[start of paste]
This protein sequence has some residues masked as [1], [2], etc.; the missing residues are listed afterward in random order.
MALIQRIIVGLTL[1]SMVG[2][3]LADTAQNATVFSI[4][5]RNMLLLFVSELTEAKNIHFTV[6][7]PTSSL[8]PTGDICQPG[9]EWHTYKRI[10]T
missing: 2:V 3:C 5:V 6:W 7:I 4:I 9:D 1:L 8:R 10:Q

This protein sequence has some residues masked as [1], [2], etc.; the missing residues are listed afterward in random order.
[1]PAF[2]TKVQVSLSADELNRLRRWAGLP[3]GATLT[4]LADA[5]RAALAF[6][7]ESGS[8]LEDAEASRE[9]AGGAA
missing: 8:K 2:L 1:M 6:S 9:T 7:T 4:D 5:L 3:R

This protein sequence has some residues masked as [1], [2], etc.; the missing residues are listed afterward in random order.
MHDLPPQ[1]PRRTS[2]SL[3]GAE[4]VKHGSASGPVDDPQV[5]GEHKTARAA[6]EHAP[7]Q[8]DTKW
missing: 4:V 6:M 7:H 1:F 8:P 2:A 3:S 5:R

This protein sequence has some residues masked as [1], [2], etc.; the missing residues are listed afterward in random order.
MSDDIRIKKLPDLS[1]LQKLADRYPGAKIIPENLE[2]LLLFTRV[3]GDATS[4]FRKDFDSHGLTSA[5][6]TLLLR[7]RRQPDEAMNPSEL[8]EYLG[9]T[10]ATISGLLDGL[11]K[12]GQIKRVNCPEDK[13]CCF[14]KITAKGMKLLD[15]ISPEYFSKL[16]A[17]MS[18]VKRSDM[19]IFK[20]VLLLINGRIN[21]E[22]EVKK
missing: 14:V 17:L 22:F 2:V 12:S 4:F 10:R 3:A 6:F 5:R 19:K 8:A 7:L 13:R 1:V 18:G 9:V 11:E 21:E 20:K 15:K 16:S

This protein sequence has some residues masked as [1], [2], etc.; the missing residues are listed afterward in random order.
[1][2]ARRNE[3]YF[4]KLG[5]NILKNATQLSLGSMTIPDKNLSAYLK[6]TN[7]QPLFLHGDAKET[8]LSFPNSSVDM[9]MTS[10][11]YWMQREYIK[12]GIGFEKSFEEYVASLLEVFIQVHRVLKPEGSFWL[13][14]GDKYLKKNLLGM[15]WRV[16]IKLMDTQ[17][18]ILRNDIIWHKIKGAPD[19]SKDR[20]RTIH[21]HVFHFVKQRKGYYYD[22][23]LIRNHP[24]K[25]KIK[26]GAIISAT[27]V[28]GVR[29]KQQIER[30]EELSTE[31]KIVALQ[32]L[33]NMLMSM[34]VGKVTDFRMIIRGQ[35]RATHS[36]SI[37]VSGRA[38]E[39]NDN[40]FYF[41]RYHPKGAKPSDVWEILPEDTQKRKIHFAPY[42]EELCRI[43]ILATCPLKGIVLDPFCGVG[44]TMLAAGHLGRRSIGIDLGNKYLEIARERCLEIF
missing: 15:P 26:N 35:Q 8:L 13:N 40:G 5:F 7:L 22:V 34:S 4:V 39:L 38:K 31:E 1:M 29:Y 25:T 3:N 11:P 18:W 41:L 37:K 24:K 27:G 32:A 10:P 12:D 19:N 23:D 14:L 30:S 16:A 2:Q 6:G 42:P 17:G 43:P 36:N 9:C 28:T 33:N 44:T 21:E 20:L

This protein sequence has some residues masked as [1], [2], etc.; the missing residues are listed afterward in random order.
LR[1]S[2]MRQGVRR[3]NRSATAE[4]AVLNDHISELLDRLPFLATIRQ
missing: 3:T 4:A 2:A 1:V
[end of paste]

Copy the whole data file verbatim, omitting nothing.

This protein sequence has some residues masked as [1], [2], etc.; the missing residues are listed afterward in random order.
MALIQRIIVGLTL[1]SMVG[2][3]LADTAQNATVFSI[4][5]RNMLLLFVSELTEAKNIHFTV[6][7]PTSSL[8]PTGDICQPG[9]EWHTYKRI[10]T
missing: 2:V 3:C 5:V 6:W 7:I 4:I 9:D 1:L 8:R 10:Q

This protein sequence has some residues masked as [1], [2], etc.; the missing residues are listed afterward in random order.
[1]PAF[2]TKVQVSLSADELNRLRRWAGLP[3]GATLT[4]LADA[5]RAALAF[6][7]ESGS[8]LEDAEASRE[9]AGGAA
missing: 8:K 2:L 1:M 6:S 9:T 7:T 4:D 5:L 3:R

This protein sequence has some residues masked as [1], [2], etc.; the missing residues are listed afterward in random order.
MHDLPPQ[1]PRRTS[2]SL[3]GAE[4]VKHGSASGPVDDPQV[5]GEHKTARAA[6]EHAP[7]Q[8]DTKW
missing: 4:V 6:M 7:H 1:F 8:P 2:A 3:S 5:R

This protein sequence has some residues masked as [1], [2], etc.; the missing residues are listed afterward in random order.
MSDDIRIKKLPDLS[1]LQKLADRYPGAKIIPENLE[2]LLLFTRV[3]GDATS[4]FRKDFDSHGLTSA[5][6]TLLLR[7]RRQPDEAMNPSEL[8]EYLG[9]T[10]ATISGLLDGL[11]K[12]GQIKRVNCPEDK[13]CCF[14]KITAKGMKLLD[15]ISPEYFSKL[16]A[17]MS[18]VKRSDM[19]IFK[20]VLLLINGRIN[21]E[22]EVKK
missing: 14:V 17:L 22:F 2:V 12:S 4:F 10:R 3:A 6:F 5:R 19:K 8:A 7:L 13:R 1:V 18:G 9:V 11:E 21:E 20:K 15:K 16:S

This protein sequence has some residues masked as [1], [2], etc.; the missing residues are listed afterward in random order.
[1][2]ARRNE[3]YF[4]KLG[5]NILKNATQLSLGSMTIPDKNLSAYLK[6]TN[7]QPLFLHGDAKET[8]LSFPNSSVDM[9]MTS[10][11]YWMQREYIK[12]GIGFEKSFEEYVASLLEVFIQVHRVLKPEGSFWL[13][14]GDKYLKKNLLGM[15]WRV[16]IKLMDTQ[17][18]ILRNDIIWHKIKGAPD[19]SKDR[20]RTIH[21]HVFHFVKQRKGYYYD[22][23]LIRNHP[24]K[25]KIK[26]GAIISAT[27]V[28]GVR[29]KQQIER[30]EELSTE[31]KIVALQ[32]L[33]NMLMSM[34]VGKVTDFRMIIRGQ[35]RATHS[36]SI[37]VSGRA[38]E[39]NDN[40]FYF[41]RYHPKGAKPSDVWEILPEDTQKRKIHFAPY[42]EELCRI[43]ILATCPLKGIVLDPFCGVG[44]TMLAAGHLGRRSIGIDLGNKYLEIARERCLEIF
missing: 15:P 26:N 35:Q 8:L 13:N 40:G 5:F 7:L 22:V 34:S 4:V 39:L 38:K 31:E 1:M 29:Y 25:T 3:N 11:P 18:W 41:L 37:K 24:K 27:G 32:A 10:P 12:D 19:N 23:D 14:L 30:S 16:A 2:Q 6:G 42:P 17:G 43:P 36:N 9:C 28:T 33:N 44:T 21:E 20:L

This protein sequence has some residues masked as [1], [2], etc.; the missing residues are listed afterward in random order.
LR[1]S[2]MRQGVRR[3]NRSATAE[4]AVLNDHISELLDRLPFLATIRQ
missing: 3:T 4:A 2:A 1:V